Holidays   Shabbat   Chabad-houses   Chassidism   Subscribe   Calendar   Links B"H
The Weekly Publication for Every Jewish Person
Archives Current Issues Home Current Issue
                         L'CHAIM - ISSUE # 1196
                           Copyright (c) 2011
                 Lubavitch Youth Organization - L.Y.O.
                              Brooklyn, NY
                  Electronic version provided free at:
                  Palm-Pilot version provided free at:
                    To receive the L'CHAIM by e-mail
                  write to:
                              Subscribe W1
   Dedicated to the memory of Rebbetzin Chaya Mushka Schneerson N.E.
        November 18, 2011     Chayei Sara      21 Cheshvan, 5772

                       Hurricanes and Earthquakes

Natural disasters, by their nature, raise the question of Divine
Providence. How can G-d let this happen? How can so many innocent lives
be lost?

When we see a person or a group of people committing great evil, it
appears we can understand how it happens: human beings have free choice,
and that person chose to do something evil. The punishment, well, G-d
will see to that.

But hurricanes, earthquakes - the flooding of homes, the dispersal of
people, the cost psychologically, financially, to say nothing of
physical hardship, pain, suffering and death - where is the Divine
Justice in that?

Some so-called "modern" thinkers have posited that either G-d is not
All-Knowing, or He is not All-Powerful, or He is not All-Just (and by
definition of "just," All-Merciful). In other words, Divine Omniscience,
Divine Omnipotence and Divine Justice cannot all be true and operative.
Two of the three, maybe, but not all three.

I say "modern" because this is an old question in theodicy, the study of
Divine Justice. It's one, if not the, central subject of the book of
Job. And it's no coincidence that G-d answers Job out of the whirlwind.
Maimonides in his Guide for the Perplexed analyzes at length the
concepts in the book of Job.

So the question really does not disprove the assertion that G-d is
simultaneously Omniscient, Omnipotent and Just. (Indeed, is that not the
definition of G-d?) All the question does is raise itself: confronted
with the unknowable or the unanswerable, how do we respond? How should
we respond?

In other words, one can reject the very basis for belief in G-d. Many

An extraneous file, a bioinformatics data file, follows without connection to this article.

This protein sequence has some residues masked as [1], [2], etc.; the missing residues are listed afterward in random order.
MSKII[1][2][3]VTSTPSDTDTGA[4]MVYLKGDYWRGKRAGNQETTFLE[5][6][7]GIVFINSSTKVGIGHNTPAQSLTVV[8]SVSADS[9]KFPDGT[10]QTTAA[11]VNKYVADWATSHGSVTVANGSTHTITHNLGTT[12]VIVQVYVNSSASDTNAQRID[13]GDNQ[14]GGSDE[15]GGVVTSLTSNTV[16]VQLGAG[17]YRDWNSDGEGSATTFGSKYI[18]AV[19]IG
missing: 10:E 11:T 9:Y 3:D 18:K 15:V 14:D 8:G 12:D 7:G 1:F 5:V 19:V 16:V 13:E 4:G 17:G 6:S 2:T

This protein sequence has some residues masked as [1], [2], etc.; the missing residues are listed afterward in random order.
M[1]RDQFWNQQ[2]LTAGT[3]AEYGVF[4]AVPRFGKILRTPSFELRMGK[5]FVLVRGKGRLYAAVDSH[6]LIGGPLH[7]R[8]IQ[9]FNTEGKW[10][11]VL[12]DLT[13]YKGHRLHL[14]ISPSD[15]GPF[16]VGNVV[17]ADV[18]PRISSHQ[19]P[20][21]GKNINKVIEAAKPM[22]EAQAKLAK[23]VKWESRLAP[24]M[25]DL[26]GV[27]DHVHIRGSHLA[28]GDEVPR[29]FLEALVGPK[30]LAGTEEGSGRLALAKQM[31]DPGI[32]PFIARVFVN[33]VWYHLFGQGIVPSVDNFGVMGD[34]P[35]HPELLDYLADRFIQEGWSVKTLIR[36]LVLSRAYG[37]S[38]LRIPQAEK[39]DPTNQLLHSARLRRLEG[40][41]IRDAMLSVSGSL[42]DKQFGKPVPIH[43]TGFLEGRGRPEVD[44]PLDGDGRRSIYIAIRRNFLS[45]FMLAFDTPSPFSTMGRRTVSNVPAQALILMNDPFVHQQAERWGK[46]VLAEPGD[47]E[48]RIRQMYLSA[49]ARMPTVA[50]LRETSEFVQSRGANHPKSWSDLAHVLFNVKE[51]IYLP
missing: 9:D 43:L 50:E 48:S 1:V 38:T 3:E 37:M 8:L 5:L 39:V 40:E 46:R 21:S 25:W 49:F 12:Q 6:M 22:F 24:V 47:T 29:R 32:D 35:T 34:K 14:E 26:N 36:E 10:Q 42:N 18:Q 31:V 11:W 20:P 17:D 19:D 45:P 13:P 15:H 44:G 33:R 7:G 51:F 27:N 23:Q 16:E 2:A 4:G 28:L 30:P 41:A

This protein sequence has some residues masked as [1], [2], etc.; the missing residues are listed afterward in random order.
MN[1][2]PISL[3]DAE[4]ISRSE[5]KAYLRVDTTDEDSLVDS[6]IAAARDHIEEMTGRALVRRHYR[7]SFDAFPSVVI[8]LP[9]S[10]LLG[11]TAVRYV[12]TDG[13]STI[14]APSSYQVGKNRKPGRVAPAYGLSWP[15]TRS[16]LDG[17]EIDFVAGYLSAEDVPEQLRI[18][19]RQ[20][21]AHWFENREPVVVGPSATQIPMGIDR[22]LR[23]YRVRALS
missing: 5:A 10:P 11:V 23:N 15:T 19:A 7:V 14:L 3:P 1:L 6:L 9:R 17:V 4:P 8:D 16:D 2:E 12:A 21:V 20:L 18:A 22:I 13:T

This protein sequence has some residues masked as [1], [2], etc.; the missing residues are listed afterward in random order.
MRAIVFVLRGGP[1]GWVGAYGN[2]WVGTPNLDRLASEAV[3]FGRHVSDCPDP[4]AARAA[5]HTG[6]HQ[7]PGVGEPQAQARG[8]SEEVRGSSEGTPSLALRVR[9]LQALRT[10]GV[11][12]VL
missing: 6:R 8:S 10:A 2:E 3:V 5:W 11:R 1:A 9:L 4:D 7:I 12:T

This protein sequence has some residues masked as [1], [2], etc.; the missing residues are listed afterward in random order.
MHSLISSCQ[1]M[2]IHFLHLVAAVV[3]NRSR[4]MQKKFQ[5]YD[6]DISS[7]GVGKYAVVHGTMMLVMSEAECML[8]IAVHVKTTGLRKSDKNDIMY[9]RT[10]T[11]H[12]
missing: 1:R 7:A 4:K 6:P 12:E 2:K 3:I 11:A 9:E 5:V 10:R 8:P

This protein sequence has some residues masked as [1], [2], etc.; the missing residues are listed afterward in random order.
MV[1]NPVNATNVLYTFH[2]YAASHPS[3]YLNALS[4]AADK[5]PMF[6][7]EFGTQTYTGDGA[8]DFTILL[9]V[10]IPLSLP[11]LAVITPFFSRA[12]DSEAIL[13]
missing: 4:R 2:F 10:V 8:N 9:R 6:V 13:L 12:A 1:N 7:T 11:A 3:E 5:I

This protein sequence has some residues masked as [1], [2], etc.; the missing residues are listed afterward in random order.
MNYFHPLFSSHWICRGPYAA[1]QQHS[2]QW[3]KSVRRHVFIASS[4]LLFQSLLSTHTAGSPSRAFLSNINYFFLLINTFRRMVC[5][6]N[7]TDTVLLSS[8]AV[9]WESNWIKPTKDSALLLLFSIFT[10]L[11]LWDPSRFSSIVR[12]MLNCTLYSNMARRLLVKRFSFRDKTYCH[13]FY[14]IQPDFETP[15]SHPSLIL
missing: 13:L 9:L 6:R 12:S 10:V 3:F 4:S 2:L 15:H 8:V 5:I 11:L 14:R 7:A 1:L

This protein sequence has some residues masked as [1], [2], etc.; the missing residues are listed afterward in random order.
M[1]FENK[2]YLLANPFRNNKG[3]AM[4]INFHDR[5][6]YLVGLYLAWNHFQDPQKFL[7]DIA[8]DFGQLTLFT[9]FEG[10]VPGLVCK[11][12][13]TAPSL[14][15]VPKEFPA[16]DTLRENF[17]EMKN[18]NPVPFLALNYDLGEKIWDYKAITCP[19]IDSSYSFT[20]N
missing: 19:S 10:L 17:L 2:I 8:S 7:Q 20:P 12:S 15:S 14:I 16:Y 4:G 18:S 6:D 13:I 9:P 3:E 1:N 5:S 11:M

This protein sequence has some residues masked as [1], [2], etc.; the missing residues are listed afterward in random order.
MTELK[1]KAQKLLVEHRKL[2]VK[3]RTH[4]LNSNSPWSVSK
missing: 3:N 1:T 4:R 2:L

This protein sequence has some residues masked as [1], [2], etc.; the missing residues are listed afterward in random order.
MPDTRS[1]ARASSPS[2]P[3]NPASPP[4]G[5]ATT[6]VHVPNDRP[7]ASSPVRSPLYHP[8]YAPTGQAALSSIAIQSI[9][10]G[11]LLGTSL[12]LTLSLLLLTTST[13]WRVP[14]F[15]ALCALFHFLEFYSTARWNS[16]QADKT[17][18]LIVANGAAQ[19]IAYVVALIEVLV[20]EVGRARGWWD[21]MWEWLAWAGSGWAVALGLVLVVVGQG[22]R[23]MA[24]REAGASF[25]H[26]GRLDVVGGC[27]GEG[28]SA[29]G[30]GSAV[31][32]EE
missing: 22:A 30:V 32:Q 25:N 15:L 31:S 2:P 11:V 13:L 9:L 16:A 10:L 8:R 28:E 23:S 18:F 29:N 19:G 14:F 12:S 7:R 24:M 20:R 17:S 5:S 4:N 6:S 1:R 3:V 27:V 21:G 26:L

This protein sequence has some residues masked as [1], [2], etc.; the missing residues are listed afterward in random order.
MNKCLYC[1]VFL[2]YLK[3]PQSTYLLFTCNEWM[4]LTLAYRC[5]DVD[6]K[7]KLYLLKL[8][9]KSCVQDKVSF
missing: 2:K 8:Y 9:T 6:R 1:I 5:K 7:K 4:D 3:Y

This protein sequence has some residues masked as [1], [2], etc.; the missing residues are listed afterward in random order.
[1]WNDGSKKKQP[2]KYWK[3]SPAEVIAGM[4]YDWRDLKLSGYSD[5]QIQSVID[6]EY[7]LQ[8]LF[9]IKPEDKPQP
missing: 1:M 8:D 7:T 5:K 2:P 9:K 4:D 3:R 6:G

so-called "rationalists" or "modernists" do. Or one can accept the
limitations of the human mind and human intellect.

When we put on a philosopher's hat or a theologian's coat, we can enter
the world of paradoxes and debates. But we must always bear in mind the
statement of sage Rabbi Yannai that "we are unable to understand either
the well-being of the wicked or the tribulations of the righteous." When
it comes to the true, inner, spiritual reality, what you see outwardly
is not necessarily what you get.

Nevertheless, the question remains - if we can't understand the WHY of a
natural disaster, how are we to respond? For that, there is an answer.
When confronted with tragedy, with the suffering of another, our task is
not to understand the Divine reasons or judge the moral and spiritual
value of the sufferer. Our Divinely ordained task is to increase in acts
of goodness and kindness. Our focus must be on deeds that civilize,
correct, heal, restore and improve.

If a hundreds-year old bridge is washed away, if a library is flooded,
if a family is dispersed, if an individual needs medical care, if a
child needs counseling - our task is to do, to get it done, to make
goodness and kindness happen, not because we're such wonderful people,
though we may be, but because that's our job. And that includes fixing
what can be fixed - preventive measures - and in both cases figuring out
the cost afterwards.

Asking Why and How Much both divert us from the essential question: What
is the next act of goodness and kindness that I can perform, the act
that will transform the world?

    To read more visit

The name of this week's Torah reading is Chayei Sara, literally the
"life of Sara." As explained by Rabbi Shneur Zalman, founder of Chabad
Chasidism, the Hebrew name of a particular object or creation is what
gives it its vitality and sustains it. Thus we must conclude that the
entire Torah portion is somehow connected with the "life of Sara."